Imtiaz Dharker: This Room
This is a quite puzzling poem, if we try to find an explicit and exact interpretation - but its general meaning is clear enough: Imtiaz Dharker sees rooms and furniture as possibly limiting or imprisoning one, but when change comes, it as if the room “is breaking out of itself”. She presents this rather literally, with a bizarre or surreal vision of room, bed and chairs breaking out of the house and rising up - the chairs “crashing through clouds”. The crockery, meanwhile, crashes together noisily “in celebration”. And why is no one “looking for the door”? Presumably, because there are now so many different ways of leaving the room, without using the conventional route.
One’s sense of self is also confused - we say sometimes that we are all over the place, and Ms. Dharker depicts this literally, as well - she cannot find her feet (a common metaphor for gaining a sense of purpose or certainty) and realizes that her hands are not even in the same room - and have taken on a life of their own, applauding from somewhere else.
We do not know the cause of this joyful explosion, but it seems to be bound up with personal happiness and fulfilment - it might be romantic love, but it could be other things: maternity, a new job, artistic achievement, almost anything that is genuinely and profoundly life-changing.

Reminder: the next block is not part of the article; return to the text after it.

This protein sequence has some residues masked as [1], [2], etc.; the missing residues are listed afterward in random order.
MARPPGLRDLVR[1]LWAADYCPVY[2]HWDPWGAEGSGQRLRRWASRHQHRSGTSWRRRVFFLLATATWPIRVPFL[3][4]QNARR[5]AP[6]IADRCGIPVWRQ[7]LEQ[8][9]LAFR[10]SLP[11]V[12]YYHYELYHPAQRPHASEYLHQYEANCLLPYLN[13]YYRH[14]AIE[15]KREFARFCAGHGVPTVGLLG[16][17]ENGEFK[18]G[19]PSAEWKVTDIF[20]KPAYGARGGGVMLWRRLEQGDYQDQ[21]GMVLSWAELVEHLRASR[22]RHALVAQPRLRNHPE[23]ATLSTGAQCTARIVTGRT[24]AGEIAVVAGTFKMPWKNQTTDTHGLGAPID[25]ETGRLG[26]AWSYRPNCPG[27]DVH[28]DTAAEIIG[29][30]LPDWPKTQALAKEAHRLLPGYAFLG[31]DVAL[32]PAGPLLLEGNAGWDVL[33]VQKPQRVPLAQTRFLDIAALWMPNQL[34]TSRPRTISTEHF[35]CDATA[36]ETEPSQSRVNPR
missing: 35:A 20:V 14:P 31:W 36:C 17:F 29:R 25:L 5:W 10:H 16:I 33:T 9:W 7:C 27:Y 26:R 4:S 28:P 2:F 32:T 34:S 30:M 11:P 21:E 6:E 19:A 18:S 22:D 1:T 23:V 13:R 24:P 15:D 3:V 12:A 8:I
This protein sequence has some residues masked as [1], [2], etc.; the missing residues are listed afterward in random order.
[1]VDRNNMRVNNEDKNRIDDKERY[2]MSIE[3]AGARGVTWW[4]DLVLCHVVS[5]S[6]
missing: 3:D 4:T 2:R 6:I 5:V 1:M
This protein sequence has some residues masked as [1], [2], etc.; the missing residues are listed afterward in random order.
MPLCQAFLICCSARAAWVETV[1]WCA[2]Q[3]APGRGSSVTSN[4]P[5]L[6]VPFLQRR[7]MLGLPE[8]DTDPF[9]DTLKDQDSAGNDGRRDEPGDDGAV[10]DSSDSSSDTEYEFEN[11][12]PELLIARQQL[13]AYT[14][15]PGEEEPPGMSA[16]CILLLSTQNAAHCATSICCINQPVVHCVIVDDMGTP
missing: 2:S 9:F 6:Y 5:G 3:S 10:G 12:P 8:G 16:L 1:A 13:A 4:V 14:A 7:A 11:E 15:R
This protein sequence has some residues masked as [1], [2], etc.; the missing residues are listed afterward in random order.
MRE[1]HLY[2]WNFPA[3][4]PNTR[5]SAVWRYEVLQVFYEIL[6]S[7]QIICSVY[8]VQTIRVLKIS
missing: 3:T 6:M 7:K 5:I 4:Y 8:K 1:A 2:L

The central idea in this poem is that opportunities come our way, and we need to recognize them and react in the right way, “when the…furniture of our lives/stirs” and “the improbable arrives”.
The poem works very much like an animated film - the excited “pots and pans” suggest the episode in Disney’s Fantasia of the Sorcerer’s Apprentice. It is a succession of vivid and exuberant images, full of joy and excitement. (Even if one does not enjoy the poem, the reader might like to know what made the poet feel like this - and perhaps give it a try.)
In the poem our homes and possessions symbolize our lives and ambitions in a limiting sense, while change and new opportunities are likened to space, light and “empty air”, where there is an opportunity to move and grow. Like Walcott’s Love After Love it is about change and personal growth - but at an earlier point, or perhaps at repeated points in one’s lif
- What do you think the poet means by imagining a room breaking out of itself?
- How does the poet suggest ideas of change and opportunity?
- This is a very happy poem - how does Imtiaz Dharker suggest her joy in it?
- Does the poem give us any clues as to why this upheaval is going on, or is the cause unimportant? What do you think might have caused it?
- ·What is the effect of the images in the poem - of rooms, furniture and crockery bursting into life?